Film Review mother!

This image released by Paramount Pictures shows Jennifer Lawrence in a scene from "mother!"

Associated Press

Darren Aronofsky, the director of the Academy Award winning movie "Black Swan," has finally unveiled his secretive new film, "mother!"

This psychological horror movie is best described as daunting, suspenseful, dynamic and biblically symbolic. "Mother!" is like a puzzle — it is an inexplicable work of horror that is open to various interpretations, thus making it mysterious and compelling, but also confusing. The film’s complexities muddled my thoughts and feeling about its overall context, and as a result, I find myself indifferent toward it. Without a doubt, the audience will find themselves stuck between hating it and loving it.

The film introduces the story with a crying and unnamed woman who appears to be in an inferno. Meanwhile a man, Him (Javier Bardem), places a delicate crystal into a frame that automatically repairs a burnt house into a renovated home. The scene is spontaneously cut to a woman, Mother (Jennifer Lawrence), who rises from bed to find her husband (Bardem). Him is a poet who is struggling creatively, which unsettles the tranquil environment and life that Mother has provided him within their home. This leads to Mother losing control over her sense of reality, and as a result, she begins visualizing a beating heart.

Trouble ensues and that threatens the couple’s equilibrium with the arrival of strangers. One night, an unexpected visitor knocks on the couple’s door and Him eagerly answers it.

Man (Ed Harris) enters the story—he is a doctor who is looking for a place to stay, and is a longtime admirer of Him’s poetry. To Mother’s discomfort, Him offers his home to the stranger. The next day, Man’s brash and abrasive wife, Woman (Michelle Pfeiffer), appears along with their two grown sons (Domhall and Brian Gleeson), who get into a brawl over their father’s will that then leads to the sudden fatality of the younger son.

Mother is hesitant to allow these people to enter her home, but Him on the other hand, is eager to. Eventually, more people invade the couple’s home that leads to absolute anarchy.

The movie is a biblical allegory that depicts the rape and torment of Mother Earth. Lawrence symbolically represents Mother Earth—the force of nature and creation—Bardem represents God, and Pfeiffer is Eve to Harris’s Adam, and Domhall and Brian Gleeson represent the unsettling feud of Cain and Abel.

In the last 20 minutes of the film, there are scenes that present an unfavorable perspective of God and Christianity, but there is no specific message that comes with it; it could mean that the director has a disdain toward God and Christianity, or it could mean that people’s beliefs may lead them to insanity.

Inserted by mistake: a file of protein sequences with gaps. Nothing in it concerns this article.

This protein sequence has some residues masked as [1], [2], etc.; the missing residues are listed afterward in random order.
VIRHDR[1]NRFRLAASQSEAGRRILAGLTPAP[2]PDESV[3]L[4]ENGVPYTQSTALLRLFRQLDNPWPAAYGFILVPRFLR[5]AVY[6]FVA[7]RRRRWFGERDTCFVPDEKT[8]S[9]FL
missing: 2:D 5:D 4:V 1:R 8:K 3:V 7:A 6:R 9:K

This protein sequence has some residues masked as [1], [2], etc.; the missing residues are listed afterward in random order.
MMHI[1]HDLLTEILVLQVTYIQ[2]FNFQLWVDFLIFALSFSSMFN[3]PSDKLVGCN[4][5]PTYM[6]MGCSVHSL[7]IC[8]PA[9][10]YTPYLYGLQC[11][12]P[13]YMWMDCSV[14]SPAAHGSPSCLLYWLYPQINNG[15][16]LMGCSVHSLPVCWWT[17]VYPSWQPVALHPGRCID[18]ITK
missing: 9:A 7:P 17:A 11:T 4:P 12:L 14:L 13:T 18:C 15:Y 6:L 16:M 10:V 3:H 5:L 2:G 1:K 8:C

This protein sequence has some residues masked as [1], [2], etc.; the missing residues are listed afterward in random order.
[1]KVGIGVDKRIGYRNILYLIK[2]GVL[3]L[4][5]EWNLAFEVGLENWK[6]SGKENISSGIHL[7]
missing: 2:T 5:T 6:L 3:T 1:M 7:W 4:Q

For example, there are scenes that involve ashes on foreheads of worshippers of Him, and then there is a scene where Him’s publicist conducts brutal executions of vulnerable victims—which may represent the religious-inspired purges. Furthermore, there are scenes that depict people, who are captivated and riveted with Him and his poetic work, that they become irrational and wild—losing all self-control.

Aronofsky’s "mother!" is a confusing and mystifying nightmare. I admire Arononfsky’s work and how he is able to carefully depict psychological chaos. Aronofsky’s script is deliberately underwritten in order to allow the actors to showcase their own emotional connections to one another. Interestingly, each of shots in the film was tightly framed in order to create more drama and tension, and to also allow the audience to feel as if they are inside the movie’s setting.

The acting, design, cinematography and sound are all superb — but I did not find myself in love with plot nor its biblical allusions.

In a sense, the movie is thought provoking, layered with spontaneity, but what makes it dissimilar and yet also difficult to truly like is that the movie is open to many interpretations—there is no specific underlying message. The most difficult part was that the movie had an unsettling ending that truly left me in state of perplexity (I will not reveal any spoilers). It is a metaphorical film with many undertones that do not truly surface. In better words, it is an absurd story about absurdity.

"Mother!" is a film that was intentionally created to be conflict-ridden; it is delirious, confusing, but yet a suspenseful movie. It is a movie that has dazzling cinematography and is drowned in metaphors, as it depicts a writer’s yearning to attain fame and love.

Kayla Morales is a student at Shippensburg University and is in the Reviewing the Arts for Publication class.


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